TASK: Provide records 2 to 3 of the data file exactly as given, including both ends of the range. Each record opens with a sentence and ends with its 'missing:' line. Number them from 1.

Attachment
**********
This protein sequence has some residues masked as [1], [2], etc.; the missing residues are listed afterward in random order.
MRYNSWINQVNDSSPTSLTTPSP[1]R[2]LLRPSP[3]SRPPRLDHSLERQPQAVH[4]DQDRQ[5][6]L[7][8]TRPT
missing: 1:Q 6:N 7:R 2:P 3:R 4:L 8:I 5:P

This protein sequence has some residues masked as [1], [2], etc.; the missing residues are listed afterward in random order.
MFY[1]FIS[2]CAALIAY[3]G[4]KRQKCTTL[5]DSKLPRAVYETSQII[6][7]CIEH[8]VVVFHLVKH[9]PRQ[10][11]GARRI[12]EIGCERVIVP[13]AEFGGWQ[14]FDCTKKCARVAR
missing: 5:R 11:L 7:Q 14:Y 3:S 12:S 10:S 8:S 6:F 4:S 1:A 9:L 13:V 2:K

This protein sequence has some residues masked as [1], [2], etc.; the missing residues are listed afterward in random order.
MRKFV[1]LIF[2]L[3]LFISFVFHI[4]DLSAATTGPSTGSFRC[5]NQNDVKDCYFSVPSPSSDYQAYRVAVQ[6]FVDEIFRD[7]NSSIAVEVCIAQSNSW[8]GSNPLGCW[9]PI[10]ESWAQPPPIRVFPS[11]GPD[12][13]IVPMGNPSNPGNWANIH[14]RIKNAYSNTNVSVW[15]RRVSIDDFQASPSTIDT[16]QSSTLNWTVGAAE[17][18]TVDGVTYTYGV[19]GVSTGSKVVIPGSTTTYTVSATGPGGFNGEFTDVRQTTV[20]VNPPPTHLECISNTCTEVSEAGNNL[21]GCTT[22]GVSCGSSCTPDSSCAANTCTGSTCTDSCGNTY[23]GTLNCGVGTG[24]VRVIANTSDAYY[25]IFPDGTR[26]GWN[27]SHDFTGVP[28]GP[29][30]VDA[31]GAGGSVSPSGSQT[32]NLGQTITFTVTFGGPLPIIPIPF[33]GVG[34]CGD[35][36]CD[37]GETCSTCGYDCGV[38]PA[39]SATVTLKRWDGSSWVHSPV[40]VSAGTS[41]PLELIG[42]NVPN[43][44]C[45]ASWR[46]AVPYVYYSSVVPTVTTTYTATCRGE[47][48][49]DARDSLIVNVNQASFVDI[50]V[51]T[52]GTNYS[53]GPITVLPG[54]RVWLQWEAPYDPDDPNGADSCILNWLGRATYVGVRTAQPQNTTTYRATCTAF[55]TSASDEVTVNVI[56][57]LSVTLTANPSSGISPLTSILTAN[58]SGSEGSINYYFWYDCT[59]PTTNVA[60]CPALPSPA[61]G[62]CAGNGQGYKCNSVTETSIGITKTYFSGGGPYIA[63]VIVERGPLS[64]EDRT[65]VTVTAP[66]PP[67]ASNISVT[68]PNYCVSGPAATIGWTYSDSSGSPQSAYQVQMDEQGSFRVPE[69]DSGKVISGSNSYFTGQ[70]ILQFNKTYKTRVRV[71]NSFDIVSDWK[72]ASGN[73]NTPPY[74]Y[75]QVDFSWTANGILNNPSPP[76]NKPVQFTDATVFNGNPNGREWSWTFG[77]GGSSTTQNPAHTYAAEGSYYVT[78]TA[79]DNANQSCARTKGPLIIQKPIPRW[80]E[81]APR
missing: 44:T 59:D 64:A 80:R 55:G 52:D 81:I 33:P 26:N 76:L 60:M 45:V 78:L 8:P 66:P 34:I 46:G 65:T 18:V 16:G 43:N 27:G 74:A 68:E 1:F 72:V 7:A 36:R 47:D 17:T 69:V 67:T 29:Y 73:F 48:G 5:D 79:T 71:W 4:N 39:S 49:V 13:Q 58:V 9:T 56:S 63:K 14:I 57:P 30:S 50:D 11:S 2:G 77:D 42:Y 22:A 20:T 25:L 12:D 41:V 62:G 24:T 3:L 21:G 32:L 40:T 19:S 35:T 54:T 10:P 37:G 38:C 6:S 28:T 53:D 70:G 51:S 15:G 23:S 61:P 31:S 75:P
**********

This protein sequence has some residues masked as [1], [2], etc.; the missing residues are listed afterward in random order.
MFY[1]FIS[2]CAALIAY[3]G[4]KRQKCTTL[5]DSKLPRAVYETSQII[6][7]CIEH[8]VVVFHLVKH[9]PRQ[10][11]GARRI[12]EIGCERVIVP[13]AEFGGWQ[14]FDCTKKCARVAR
missing: 5:R 11:L 7:Q 14:Y 3:S 12:S 10:S 8:S 6:F 4:S 1:A 9:L 13:V 2:K

This protein sequence has some residues masked as [1], [2], etc.; the missing residues are listed afterward in random order.
MRKFV[1]LIF[2]L[3]LFISFVFHI[4]DLSAATTGPSTGSFRC[5]NQNDVKDCYFSVPSPSSDYQAYRVAVQ[6]FVDEIFRD[7]NSSIAVEVCIAQSNSW[8]GSNPLGCW[9]PI[10]ESWAQPPPIRVFPS[11]GPD[12][13]IVPMGNPSNPGNWANIH[14]RIKNAYSNTNVSVW[15]RRVSIDDFQASPSTIDT[16]QSSTLNWTVGAAE[17][18]TVDGVTYTYGV[19]GVSTGSKVVIPGSTTTYTVSATGPGGFNGEFTDVRQTTV[20]VNPPPTHLECISNTCTEVSEAGNNL[21]GCTT[22]GVSCGSSCTPDSSCAANTCTGSTCTDSCGNTY[23]GTLNCGVGTG[24]VRVIANTSDAYY[25]IFPDGTR[26]GWN[27]SHDFTGVP[28]GP[29][30]VDA[31]GAGGSVSPSGSQT[32]NLGQTITFTVTFGGPLPIIPIPF[33]GVG[34]CGD[35][36]CD[37]GETCSTCGYDCGV[38]PA[39]SATVTLKRWDGSSWVHSPV[40]VSAGTS[41]PLELIG[42]NVPN[43][44]C[45]ASWR[46]AVPYVYYSSVVPTVTTTYTATCRGE[47][48][49]DARDSLIVNVNQASFVDI[50]V[51]T[52]GTNYS[53]GPITVLPG[54]RVWLQWEAPYDPDDPNGADSCILNWLGRATYVGVRTAQPQNTTTYRATCTAF[55]TSASDEVTVNVI[56][57]LSVTLTANPSSGISPLTSILTAN[58]SGSEGSINYYFWYDCT[59]PTTNVA[60]CPALPSPA[61]G[62]CAGNGQGYKCNSVTETSIGITKTYFSGGGPYIA[63]VIVERGPLS[64]EDRT[65]VTVTAP[66]PP[67]ASNISVT[68]PNYCVSGPAATIGWTYSDSSGSPQSAYQVQMDEQGSFRVPE[69]DSGKVISGSNSYFTGQ[70]ILQFNKTYKTRVRV[71]NSFDIVSDWK[72]ASGN[73]NTPPY[74]Y[75]QVDFSWTANGILNNPSPP[76]NKPVQFTDATVFNGNPNGREWSWTFG[77]GGSSTTQNPAHTYAAEGSYYVT[78]TA[79]DNANQSCARTKGPLIIQKPIPRW[80]E[81]APR
missing: 44:T 59:D 64:A 80:R 55:G 52:D 81:I 33:P 26:N 76:L 60:M 45:V 78:L 8:P 66:P 34:I 46:G 65:T 18:V 16:G 43:N 27:G 74:A 68:E 1:F 72:V 7:A 36:R 47:D 17:T 69:V 67:T 29:Y 73:F 48:G 5:D 79:T 71:W 4:N 39:S 49:V 13:Q 58:V 9:T 56:S 63:K 14:I 57:P 30:S 50:D 11:S 2:G 77:D 42:Y 22:A 20:T 25:L 12:D 41:V 62:G 24:T 3:L 21:G 32:L 40:T 19:S 35:T 54:T 10:P 37:G 38:C 6:S 28:T 53:D 70:G 51:S 15:G 23:S 61:P 31:S 75:P